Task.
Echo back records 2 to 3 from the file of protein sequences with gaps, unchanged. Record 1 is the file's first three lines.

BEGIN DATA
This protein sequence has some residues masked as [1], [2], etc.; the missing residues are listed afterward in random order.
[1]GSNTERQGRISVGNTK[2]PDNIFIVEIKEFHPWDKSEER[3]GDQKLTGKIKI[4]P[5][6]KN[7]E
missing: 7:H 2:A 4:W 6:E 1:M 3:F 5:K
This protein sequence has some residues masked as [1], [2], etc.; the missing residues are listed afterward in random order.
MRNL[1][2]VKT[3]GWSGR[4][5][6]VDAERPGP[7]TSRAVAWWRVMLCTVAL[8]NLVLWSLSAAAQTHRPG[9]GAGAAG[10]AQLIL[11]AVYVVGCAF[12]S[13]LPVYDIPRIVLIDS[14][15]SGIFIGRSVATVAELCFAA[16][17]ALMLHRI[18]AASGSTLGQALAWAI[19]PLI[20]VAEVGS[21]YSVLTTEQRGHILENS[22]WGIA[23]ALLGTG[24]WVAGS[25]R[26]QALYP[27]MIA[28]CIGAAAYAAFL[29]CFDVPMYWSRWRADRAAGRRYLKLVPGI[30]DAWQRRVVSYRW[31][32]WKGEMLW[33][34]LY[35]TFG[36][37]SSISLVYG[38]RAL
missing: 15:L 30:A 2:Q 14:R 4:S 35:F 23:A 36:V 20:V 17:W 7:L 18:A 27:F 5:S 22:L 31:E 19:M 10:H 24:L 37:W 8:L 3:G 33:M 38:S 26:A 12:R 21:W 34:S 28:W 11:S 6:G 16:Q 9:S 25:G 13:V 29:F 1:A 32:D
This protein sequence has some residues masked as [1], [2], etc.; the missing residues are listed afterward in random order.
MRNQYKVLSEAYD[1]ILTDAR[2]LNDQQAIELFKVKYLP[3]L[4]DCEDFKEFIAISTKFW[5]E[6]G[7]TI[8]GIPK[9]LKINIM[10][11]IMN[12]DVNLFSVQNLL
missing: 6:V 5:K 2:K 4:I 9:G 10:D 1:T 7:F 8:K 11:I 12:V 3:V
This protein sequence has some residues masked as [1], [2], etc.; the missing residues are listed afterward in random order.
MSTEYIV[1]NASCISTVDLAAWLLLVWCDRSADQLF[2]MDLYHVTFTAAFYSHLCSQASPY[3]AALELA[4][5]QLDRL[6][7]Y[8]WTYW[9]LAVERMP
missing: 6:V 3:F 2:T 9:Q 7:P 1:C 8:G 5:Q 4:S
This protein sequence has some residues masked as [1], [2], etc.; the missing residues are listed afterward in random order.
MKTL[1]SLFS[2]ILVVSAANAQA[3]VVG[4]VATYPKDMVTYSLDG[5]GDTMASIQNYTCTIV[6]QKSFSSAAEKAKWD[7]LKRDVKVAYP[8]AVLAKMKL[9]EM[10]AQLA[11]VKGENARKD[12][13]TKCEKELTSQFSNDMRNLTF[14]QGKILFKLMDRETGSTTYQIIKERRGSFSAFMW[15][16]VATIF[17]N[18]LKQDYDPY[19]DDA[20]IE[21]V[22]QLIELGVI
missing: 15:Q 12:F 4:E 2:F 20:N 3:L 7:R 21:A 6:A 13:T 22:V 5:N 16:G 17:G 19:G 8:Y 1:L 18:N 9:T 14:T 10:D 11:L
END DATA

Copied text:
This protein sequence has some residues masked as [1], [2], etc.; the missing residues are listed afterward in random order.
MRNL[1][2]VKT[3]GWSGR[4][5][6]VDAERPGP[7]TSRAVAWWRVMLCTVAL[8]NLVLWSLSAAAQTHRPG[9]GAGAAG[10]AQLIL[11]AVYVVGCAF[12]S[13]LPVYDIPRIVLIDS[14][15]SGIFIGRSVATVAELCFAA[16][17]ALMLHRI[18]AASGSTLGQALAWAI[19]PLI[20]VAEVGS[21]YSVLTTEQRGHILENS[22]WGIA[23]ALLGTG[24]WVAGS[25]R[26]QALYP[27]MIA[28]CIGAAAYAAFL[29]CFDVPMYWSRWRADRAAGRRYLKLVPGI[30]DAWQRRVVSYRW[31][32]WKGEMLW[33][34]LY[35]TFG[36][37]SSISLVYG[38]RAL
missing: 15:L 30:A 2:Q 14:R 4:S 35:F 23:A 36:V 20:V 17:W 7:L 18:A 27:F 5:S 22:L 31:E 19:M 10:H 24:L 37:W 8:L 3:G 33:M 38:S 26:A 12:R 21:W 34:S 28:W 11:S 6:G 16:Q 9:S 25:G 13:V 29:F 1:A 32:D
This protein sequence has some residues masked as [1], [2], etc.; the missing residues are listed afterward in random order.
MRNQYKVLSEAYD[1]ILTDAR[2]LNDQQAIELFKVKYLP[3]L[4]DCEDFKEFIAISTKFW[5]E[6]G[7]TI[8]GIPK[9]LKINIM[10][11]IMN[12]DVNLFSVQNLL
missing: 6:V 5:K 2:K 4:I 9:G 10:D 1:T 7:F 8:K 11:I 12:V 3:V